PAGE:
[ik-skloo-siv, -ziv]
not admitting of something else; incompatible: mutually exclusive plans of action.
omitting from consideration or account (often followed by of ): a profit of ten percent, exclusive of taxes.
limited to the object or objects designated: exclusive attention to business.
shutting out all others from a part or share: an exclusive right to film the novel.
fashionable; stylish: to patronize only the most exclusive designers.
charging comparatively high prices; expensive: exclusive shops.
noting that in which no others have a share: exclusive information.
single or sole: the exclusive means of communication between two places.
disposed to resist the admission of outsiders to association, intimacy, etc.: an exclusive circle of intimate friends.
admitting only members of a socially restricted or very carefully selected group: an exclusive club.
excluding or tending to exclude, as from use or possession: exclusive laws.
Grammar. (of the first person plural) excluding the person or persons spoken to, as we in We'll see you later. Compare inclusive ( def 4 ).
Journalism. a piece of news, or the reporting of a piece of news, obtained by a newspaper or other news organization, along with the privilege of using it first.
an exclusive right or privilege: to have an exclusive on providing fuel oil to the area.

1400–50; 1900–05 for def 13; late Middle English (adj.) < Medieval Latin exclūsīvus. See exclusion, -ive

exclusively, adverb
exclusiveness, exclusivity [eks-kloo-siv-i-tee] , noun
nonexclusive, adjective
preexclusive, adjective
preexclusively, adverb
semiexclusive, adjective
semiexclusively, adverb
semiexclusiveness, noun
ultraexclusive, adjective
ultraexclusively, adverb
ultraexclusiveness, noun
unexclusive, adjective
unexclusively, adverb
unexclusiveness, noun

9. select, narrow, clannish, snobbish, restrictive, cliquish, illiberal.

2. inclusive.
Dictionary.com Unabridged
Based on the Random House Dictionary, © Random House, Inc. 2014.
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World English Dictionary
exclusive (ɪkˈskluːsɪv)
adj (foll by to) (foll by of)
1.  excluding all else; rejecting other considerations, possibilities, events, etc: an exclusive preoccupation with money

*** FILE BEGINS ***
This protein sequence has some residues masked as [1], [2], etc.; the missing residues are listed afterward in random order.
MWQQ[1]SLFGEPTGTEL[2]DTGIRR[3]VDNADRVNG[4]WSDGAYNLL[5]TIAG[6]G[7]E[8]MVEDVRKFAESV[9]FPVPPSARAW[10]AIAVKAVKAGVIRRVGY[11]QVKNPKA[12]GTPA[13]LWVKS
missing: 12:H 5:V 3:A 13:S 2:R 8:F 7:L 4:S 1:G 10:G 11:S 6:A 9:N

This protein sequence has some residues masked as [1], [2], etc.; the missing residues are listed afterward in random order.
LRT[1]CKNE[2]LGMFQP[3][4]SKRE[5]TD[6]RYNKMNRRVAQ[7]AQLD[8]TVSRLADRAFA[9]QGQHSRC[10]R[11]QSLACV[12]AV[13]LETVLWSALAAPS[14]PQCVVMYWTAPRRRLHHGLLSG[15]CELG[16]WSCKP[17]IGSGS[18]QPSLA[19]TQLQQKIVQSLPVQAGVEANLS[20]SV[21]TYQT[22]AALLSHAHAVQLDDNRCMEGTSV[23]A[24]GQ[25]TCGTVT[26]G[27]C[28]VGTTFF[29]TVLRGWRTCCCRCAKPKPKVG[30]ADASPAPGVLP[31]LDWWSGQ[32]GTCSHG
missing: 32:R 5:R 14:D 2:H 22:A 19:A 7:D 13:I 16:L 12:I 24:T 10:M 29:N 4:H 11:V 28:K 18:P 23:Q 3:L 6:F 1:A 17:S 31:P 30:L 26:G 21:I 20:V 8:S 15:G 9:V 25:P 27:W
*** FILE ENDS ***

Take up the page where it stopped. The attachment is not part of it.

2.  belonging to a particular individual or group and to no other; not shared: exclusive rights; an exclusive story
3.  belonging to or catering for a privileged minority, esp a fashionable clique: an exclusive restaurant
4.  limited (to); found only (in): this model is exclusive to Harrods
5.  single; unique; only: the exclusive means of transport on the island was the bicycle
6.  separate and incompatible: mutually exclusive principles
7.  (immediately postpositive) not including the numbers, dates, letters, etc, mentioned: 1980--84 exclusive
8.  except (for); not taking account (of): exclusive of bonus payments, you will earn this amount
9.  commerce (of a contract, agreement, etc) binding the parties to do business only with each other with respect to a class of goods or services
10.  logic Compare inclusive (of a disjunction) true if only one rather than both of its component propositions is true
11.  an exclusive story; a story reported in only one newspaper

Collins English Dictionary - Complete & Unabridged 10th Edition
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Word Origin & History

1510s, "so as to exclude," from M.L. exclusivus, from exclus-, pp. stem of excludere (see exclude). Of monopolies, rights, franchises, etc., from 1760s; of social circles, clubs, etc., "unwilling to admit outsiders," from 1822. Related: Exclusively; exclusivity.
Online Etymology Dictionary, © 2010 Douglas Harper
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Example sentences
But there should be clear limits on this period of exclusivity.
The essence of positional goods, and the reason they cost so much, is their
Graphic designers were commissioned to create graphic auras that suggested
  exclusivity through various tropes and conceits.
Most of these authors are not bound by exclusivity restrictions.
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